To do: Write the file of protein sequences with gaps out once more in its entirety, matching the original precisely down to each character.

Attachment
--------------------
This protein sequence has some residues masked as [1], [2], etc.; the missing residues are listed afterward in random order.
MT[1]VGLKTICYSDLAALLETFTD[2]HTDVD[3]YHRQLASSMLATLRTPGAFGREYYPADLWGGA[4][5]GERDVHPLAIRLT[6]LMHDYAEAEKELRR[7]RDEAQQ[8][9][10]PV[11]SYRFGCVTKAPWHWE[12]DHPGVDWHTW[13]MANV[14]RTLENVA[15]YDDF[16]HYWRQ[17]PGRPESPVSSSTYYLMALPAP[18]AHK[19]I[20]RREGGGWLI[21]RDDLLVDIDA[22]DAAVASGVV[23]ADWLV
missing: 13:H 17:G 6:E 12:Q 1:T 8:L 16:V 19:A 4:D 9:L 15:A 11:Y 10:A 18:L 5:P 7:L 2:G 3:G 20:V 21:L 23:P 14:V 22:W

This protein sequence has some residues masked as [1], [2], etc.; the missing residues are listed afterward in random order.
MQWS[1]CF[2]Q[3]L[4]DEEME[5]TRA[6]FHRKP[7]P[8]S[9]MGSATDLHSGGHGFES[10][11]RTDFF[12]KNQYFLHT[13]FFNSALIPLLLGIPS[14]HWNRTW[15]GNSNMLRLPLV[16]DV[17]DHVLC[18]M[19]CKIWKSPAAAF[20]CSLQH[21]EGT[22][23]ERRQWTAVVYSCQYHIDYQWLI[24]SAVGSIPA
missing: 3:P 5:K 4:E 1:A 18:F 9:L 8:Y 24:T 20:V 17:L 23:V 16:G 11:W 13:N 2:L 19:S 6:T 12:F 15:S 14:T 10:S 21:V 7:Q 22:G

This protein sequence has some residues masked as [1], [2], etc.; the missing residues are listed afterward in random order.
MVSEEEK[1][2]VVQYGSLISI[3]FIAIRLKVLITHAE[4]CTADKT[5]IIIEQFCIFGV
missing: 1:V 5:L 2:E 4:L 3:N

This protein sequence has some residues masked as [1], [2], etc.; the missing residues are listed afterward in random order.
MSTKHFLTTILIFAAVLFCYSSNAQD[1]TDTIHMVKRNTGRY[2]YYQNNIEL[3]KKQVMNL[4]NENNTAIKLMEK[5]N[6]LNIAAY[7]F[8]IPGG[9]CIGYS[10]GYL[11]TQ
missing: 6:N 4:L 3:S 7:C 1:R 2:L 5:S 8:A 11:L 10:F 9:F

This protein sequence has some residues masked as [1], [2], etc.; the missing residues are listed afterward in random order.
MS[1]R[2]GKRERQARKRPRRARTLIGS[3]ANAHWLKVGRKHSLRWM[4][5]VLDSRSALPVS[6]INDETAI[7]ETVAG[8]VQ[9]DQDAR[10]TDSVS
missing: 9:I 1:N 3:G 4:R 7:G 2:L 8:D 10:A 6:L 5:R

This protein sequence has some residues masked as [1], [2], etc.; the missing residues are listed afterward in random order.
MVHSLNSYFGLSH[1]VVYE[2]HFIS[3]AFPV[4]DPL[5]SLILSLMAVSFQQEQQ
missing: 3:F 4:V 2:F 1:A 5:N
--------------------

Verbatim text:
This protein sequence has some residues masked as [1], [2], etc.; the missing residues are listed afterward in random order.
MT[1]VGLKTICYSDLAALLETFTD[2]HTDVD[3]YHRQLASSMLATLRTPGAFGREYYPADLWGGA[4][5]GERDVHPLAIRLT[6]LMHDYAEAEKELRR[7]RDEAQQ[8][9][10]PV[11]SYRFGCVTKAPWHWE[12]DHPGVDWHTW[13]MANV[14]RTLENVA[15]YDDF[16]HYWRQ[17]PGRPESPVSSSTYYLMALPAP[18]AHK[19]I[20]RREGGGWLI[21]RDDLLVDIDA[22]DAAVASGVV[23]ADWLV
missing: 13:H 17:G 6:E 12:Q 1:T 8:L 16:V 19:A 4:D 9:L 15:A 11:Y 10:A 18:L 5:P 7:L 2:G 3:G 20:V 21:L 23:P 14:V 22:W

This protein sequence has some residues masked as [1], [2], etc.; the missing residues are listed afterward in random order.
MQWS[1]CF[2]Q[3]L[4]DEEME[5]TRA[6]FHRKP[7]P[8]S[9]MGSATDLHSGGHGFES[10][11]RTDFF[12]KNQYFLHT[13]FFNSALIPLLLGIPS[14]HWNRTW[15]GNSNMLRLPLV[16]DV[17]DHVLC[18]M[19]CKIWKSPAAAF[20]CSLQH[21]EGT[22][23]ERRQWTAVVYSCQYHIDYQWLI[24]SAVGSIPA
missing: 3:P 5:K 4:E 1:A 18:F 9:L 8:Y 24:T 20:V 17:L 23:V 16:G 11:W 13:N 2:L 19:S 6:T 12:F 15:S 14:T 10:S 21:V 7:Q 22:G

This protein sequence has some residues masked as [1], [2], etc.; the missing residues are listed afterward in random order.
MVSEEEK[1][2]VVQYGSLISI[3]FIAIRLKVLITHAE[4]CTADKT[5]IIIEQFCIFGV
missing: 1:V 5:L 2:E 4:L 3:N

This protein sequence has some residues masked as [1], [2], etc.; the missing residues are listed afterward in random order.
MSTKHFLTTILIFAAVLFCYSSNAQD[1]TDTIHMVKRNTGRY[2]YYQNNIEL[3]KKQVMNL[4]NENNTAIKLMEK[5]N[6]LNIAAY[7]F[8]IPGG[9]CIGYS[10]GYL[11]TQ
missing: 6:N 4:L 3:S 7:C 1:R 2:L 5:S 8:A 11:L 10:F 9:F

This protein sequence has some residues masked as [1], [2], etc.; the missing residues are listed afterward in random order.
MS[1]R[2]GKRERQARKRPRRARTLIGS[3]ANAHWLKVGRKHSLRWM[4][5]VLDSRSALPVS[6]INDETAI[7]ETVAG[8]VQ[9]DQDAR[10]TDSVS
missing: 9:I 1:N 3:G 4:R 7:G 2:L 8:D 10:A 6:L 5:R

This protein sequence has some residues masked as [1], [2], etc.; the missing residues are listed afterward in random order.
MVHSLNSYFGLSH[1]VVYE[2]HFIS[3]AFPV[4]DPL[5]SLILSLMAVSFQQEQQ
missing: 3:F 4:V 2:F 1:A 5:N